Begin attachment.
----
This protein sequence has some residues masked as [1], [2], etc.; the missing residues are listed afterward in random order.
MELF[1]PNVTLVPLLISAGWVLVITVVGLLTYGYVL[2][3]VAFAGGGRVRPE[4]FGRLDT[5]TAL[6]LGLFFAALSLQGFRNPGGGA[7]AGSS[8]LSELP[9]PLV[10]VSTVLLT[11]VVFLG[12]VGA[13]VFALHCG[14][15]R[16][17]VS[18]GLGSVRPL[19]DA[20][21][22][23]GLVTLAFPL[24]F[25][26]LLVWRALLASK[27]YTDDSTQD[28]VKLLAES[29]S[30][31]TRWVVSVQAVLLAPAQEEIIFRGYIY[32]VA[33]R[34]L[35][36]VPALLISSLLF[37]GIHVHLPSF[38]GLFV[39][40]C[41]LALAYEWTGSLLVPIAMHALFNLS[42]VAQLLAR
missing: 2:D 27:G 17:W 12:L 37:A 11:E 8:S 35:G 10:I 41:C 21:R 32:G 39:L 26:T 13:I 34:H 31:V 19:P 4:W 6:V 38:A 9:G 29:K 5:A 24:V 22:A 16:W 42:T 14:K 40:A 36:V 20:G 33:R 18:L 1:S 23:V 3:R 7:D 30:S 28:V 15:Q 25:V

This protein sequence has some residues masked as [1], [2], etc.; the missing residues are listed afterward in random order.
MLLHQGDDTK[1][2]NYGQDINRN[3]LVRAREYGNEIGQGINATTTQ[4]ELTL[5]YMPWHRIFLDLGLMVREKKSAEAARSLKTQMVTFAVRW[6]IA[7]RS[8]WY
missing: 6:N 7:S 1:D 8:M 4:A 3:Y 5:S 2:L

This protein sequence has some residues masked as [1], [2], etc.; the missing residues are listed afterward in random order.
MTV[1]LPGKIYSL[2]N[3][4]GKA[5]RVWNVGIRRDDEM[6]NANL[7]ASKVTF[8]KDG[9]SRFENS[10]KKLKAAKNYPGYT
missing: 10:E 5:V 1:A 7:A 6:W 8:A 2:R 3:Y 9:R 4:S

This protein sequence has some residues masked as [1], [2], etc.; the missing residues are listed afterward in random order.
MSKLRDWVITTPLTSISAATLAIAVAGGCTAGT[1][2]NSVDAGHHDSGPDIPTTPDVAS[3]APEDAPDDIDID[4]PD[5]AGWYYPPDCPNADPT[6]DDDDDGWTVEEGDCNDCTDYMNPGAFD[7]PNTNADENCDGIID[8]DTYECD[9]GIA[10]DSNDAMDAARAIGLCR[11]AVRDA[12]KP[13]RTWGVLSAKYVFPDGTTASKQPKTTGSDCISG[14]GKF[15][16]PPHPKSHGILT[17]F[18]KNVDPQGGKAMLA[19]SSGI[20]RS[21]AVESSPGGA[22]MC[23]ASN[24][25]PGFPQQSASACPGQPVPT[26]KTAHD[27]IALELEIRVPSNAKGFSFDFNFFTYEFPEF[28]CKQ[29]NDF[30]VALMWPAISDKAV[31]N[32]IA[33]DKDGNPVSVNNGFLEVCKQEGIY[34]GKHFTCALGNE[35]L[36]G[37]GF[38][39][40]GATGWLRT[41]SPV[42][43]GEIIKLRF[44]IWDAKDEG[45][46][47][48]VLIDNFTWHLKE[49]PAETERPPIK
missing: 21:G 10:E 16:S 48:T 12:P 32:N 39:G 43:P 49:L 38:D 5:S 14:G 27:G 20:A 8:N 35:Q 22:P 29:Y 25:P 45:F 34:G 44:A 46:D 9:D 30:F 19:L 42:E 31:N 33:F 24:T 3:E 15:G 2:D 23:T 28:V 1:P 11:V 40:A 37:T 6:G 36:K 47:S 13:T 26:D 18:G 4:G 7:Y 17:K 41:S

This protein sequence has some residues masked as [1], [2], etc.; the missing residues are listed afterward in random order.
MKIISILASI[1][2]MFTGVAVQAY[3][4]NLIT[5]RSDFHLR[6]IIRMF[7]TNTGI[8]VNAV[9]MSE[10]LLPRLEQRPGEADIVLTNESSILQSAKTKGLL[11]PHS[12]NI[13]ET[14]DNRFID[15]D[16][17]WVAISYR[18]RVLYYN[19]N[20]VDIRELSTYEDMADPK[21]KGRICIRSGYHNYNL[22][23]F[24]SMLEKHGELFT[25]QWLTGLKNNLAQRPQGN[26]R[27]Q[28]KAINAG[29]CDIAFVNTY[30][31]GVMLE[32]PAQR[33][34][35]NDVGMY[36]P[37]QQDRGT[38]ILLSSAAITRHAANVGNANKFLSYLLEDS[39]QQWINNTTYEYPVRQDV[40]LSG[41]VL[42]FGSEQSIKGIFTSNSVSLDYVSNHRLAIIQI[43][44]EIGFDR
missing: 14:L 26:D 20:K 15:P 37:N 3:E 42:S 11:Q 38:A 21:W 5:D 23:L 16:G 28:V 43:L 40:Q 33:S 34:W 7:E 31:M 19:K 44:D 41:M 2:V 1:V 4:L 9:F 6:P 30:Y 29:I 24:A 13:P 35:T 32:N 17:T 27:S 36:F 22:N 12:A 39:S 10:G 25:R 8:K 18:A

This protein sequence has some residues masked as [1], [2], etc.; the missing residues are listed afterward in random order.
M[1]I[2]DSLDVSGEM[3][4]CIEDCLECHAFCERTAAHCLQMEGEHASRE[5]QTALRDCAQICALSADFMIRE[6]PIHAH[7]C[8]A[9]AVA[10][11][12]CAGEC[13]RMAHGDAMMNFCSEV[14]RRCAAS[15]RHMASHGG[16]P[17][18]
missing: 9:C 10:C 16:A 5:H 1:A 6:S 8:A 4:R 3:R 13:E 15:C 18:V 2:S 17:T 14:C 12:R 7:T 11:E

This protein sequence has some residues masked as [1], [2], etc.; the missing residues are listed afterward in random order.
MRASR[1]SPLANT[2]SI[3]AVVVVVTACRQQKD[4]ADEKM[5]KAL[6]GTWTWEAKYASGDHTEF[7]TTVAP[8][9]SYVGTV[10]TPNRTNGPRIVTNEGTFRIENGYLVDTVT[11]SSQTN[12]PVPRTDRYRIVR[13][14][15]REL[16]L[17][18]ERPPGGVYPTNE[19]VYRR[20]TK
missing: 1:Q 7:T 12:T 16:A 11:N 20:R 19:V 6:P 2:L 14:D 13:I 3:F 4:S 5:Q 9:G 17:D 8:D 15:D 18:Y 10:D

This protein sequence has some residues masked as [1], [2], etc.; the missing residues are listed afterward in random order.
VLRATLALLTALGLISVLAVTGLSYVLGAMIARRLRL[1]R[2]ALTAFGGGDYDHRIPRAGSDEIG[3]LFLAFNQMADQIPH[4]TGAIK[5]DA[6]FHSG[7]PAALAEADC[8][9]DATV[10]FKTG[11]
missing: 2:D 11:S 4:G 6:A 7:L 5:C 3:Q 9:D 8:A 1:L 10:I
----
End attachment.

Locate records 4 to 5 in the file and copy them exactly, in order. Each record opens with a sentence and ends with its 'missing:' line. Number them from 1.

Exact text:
This protein sequence has some residues masked as [1], [2], etc.; the missing residues are listed afterward in random order.
MSKLRDWVITTPLTSISAATLAIAVAGGCTAGT[1][2]NSVDAGHHDSGPDIPTTPDVAS[3]APEDAPDDIDID[4]PD[5]AGWYYPPDCPNADPT[6]DDDDDGWTVEEGDCNDCTDYMNPGAFD[7]PNTNADENCDGIID[8]DTYECD[9]GIA[10]DSNDAMDAARAIGLCR[11]AVRDA[12]KP[13]RTWGVLSAKYVFPDGTTASKQPKTTGSDCISG[14]GKF[15][16]PPHPKSHGILT[17]F[18]KNVDPQGGKAMLA[19]SSGI[20]RS[21]AVESSPGGA[22]MC[23]ASN[24][25]PGFPQQSASACPGQPVPT[26]KTAHD[27]IALELEIRVPSNAKGFSFDFNFFTYEFPEF[28]CKQ[29]NDF[30]VALMWPAISDKAV[31]N[32]IA[33]DKDGNPVSVNNGFLEVCKQEGIY[34]GKHFTCALGNE[35]L[36]G[37]GF[38][39][40]GATGWLRT[41]SPV[42][43]GEIIKLRF[44]IWDAKDEG[45][46][47][48]VLIDNFTWHLKE[49]PAETERPPIK
missing: 21:G 10:E 16:S 48:T 12:P 32:N 39:G 43:P 49:L 38:D 5:S 14:G 27:G 20:A 8:N 35:Q 22:P 29:Y 25:P 45:F 34:G 44:A 46:D 9:D 30:F 19:L 42:E 31:N 33:F 24:T 3:E 15:G 2:D 23:T 28:V 1:P 11:V 40:A 37:T 6:G 36:K 47:S 13:T 26:D 18:G 4:G 7:Y 17:K 41:S

This protein sequence has some residues masked as [1], [2], etc.; the missing residues are listed afterward in random order.
MKIISILASI[1][2]MFTGVAVQAY[3][4]NLIT[5]RSDFHLR[6]IIRMF[7]TNTGI[8]VNAV[9]MSE[10]LLPRLEQRPGEADIVLTNESSILQSAKTKGLL[11]PHS[12]NI[13]ET[14]DNRFID[15]D[16][17]WVAISYR[18]RVLYYN[19]N[20]VDIRELSTYEDMADPK[21]KGRICIRSGYHNYNL[22][23]F[24]SMLEKHGELFT[25]QWLTGLKNNLAQRPQGN[26]R[27]Q[28]KAINAG[29]CDIAFVNTY[30][31]GVMLE[32]PAQR[33][34][35]NDVGMY[36]P[37]QQDRGT[38]ILLSSAAITRHAANVGNANKFLSYLLEDS[39]QQWINNTTYEYPVRQDV[40]LSG[41]VL[42]FGSEQSIKGIFTSNSVSLDYVSNHRLAIIQI[43][44]EIGFDR
missing: 14:L 26:D 20:K 15:P 37:N 3:E 42:S 11:Q 38:A 21:W 5:D 23:L 16:G 28:V 43:L 40:Q 33:S 34:W 7:E 31:M 19:K 44:D 41:M 2:V 1:V 4:L 9:F 6:P 30:Y 29:I 24:A 13:P 35:T 32:N 17:T 27:S 36:F 22:N 12:A 39:S 10:G 25:R 8:K 18:A